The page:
When a topic surfaces repeatedly during a short period of time within coaching sessions and workshops, I start to pay attention. Recently, that’s been happening with the topic of “how we spend the first hours of our day.”

One dynamic I started to notice was that our clients who displayed intentionality with their mornings were getting more out of their life and work than those who were less “morning intentional.” That led me to start researching what kind of studies there might be to support what I was hearing from my clients. And for the last few months I have become a student of morning rituals, lack thereof, and possible connections between how we spend our mornings and our effectiveness at work and life.

And it turns out there is a major connection, like MAJOR! (ALL CAPS “MAJOR” PEOPLE!) With the remainder of this article, I’d like to share what I found from my own research, speaking with our clients, and paying attention to my own morning routines.

Here’s the bottom line up front. I’m going to call it the “Law of Morning Habits.” 


Like many laws, there are a few exceptions, but we’ll address those separately in the comments section. In order to stack the deck in your favor for the day, both personally and professionally, you’ll want to employ The Law of Morning Habits for yourself. My research on why the law works more often than not led me to an excellent book by Hal Elrod called The Miracle Morning that I highly recommend, as well as this great video of the commencement speech given by Naval Admiral William H. McRaven to the 2014 University of Texas graduating class. Additionally, many of the thought and practical leaders of our day including John Maxwell, Zig Ziglar, Tony Robbins, Tim Ferriss, Dale Carnegie, and James Clear agree that how we spend our initial waking hours determines the trajectory of our day.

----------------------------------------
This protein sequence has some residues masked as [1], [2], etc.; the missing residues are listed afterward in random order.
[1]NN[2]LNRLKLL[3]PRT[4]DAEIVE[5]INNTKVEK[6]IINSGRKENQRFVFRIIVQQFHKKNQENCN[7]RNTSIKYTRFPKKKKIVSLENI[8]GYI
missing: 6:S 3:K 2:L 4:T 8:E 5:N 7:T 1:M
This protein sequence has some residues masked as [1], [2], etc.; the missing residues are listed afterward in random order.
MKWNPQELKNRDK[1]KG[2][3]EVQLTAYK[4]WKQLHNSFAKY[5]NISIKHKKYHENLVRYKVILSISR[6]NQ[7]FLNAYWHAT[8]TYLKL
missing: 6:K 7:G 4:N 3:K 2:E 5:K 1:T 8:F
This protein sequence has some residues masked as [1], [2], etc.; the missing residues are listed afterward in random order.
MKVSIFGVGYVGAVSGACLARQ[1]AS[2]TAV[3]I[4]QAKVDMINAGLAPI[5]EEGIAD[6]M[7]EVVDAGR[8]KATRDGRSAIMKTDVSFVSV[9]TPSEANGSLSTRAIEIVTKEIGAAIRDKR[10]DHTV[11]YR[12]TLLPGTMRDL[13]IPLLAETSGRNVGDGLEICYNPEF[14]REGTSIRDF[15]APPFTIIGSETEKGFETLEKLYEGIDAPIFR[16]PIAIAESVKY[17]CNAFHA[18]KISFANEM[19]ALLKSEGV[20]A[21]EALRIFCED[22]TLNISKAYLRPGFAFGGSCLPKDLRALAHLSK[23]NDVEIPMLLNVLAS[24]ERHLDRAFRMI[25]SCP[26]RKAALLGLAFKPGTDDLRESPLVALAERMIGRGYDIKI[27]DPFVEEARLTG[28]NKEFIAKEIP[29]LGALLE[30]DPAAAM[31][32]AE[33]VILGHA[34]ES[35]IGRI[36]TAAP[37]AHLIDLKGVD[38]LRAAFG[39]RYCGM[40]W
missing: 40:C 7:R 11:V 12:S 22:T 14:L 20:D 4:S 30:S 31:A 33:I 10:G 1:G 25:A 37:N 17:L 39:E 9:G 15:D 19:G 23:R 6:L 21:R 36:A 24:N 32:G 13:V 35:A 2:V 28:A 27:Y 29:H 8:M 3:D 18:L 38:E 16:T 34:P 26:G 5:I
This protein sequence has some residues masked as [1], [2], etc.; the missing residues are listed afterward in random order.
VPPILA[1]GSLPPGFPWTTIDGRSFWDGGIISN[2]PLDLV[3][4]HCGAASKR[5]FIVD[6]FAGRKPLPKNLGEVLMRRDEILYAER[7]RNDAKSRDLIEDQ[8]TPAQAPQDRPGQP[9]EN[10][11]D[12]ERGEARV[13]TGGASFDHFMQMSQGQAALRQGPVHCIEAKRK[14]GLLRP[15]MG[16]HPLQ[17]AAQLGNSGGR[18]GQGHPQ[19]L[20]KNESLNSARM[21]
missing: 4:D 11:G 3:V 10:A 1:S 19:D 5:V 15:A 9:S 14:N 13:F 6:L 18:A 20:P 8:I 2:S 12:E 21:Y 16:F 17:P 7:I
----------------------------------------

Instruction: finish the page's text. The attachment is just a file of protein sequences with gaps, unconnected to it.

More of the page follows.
Here are a few ways to get you started employing The Law of Morning Habits for an improved day:


First of all, no screens in bed. We have written articles on this subject and the whys around the no screens in bed rule here and here. As you are going through your bedtime routine (you do have a bedtime routine, right?), start telling yourself what time you will be rising and why (to employ The Law of Morning Habits like other successful people do). This helps you solidify your intentions to yourself, and your brain will help these intentions become a reality when the alarm clock rings the next morning.


In the morning (and this is a subtle yet important step), when the alarm clock rings get yourself up out of bed right then and there. No snooze button! When you hit the snooze button, you are telling your brain that it’s ok to start the procrastination process for the day. And that is not ok if you wish to be intentional and successful throughout your day. Instead of the snooze, get your tail out of bed and move your body either towards the bathroom to take care of bodily functions or towards a full glass of water to rehydrate yourself from the night’s sleep. Others I’ve spoken with take this opportunity to splash water on their face to help wake themselves up a bit more.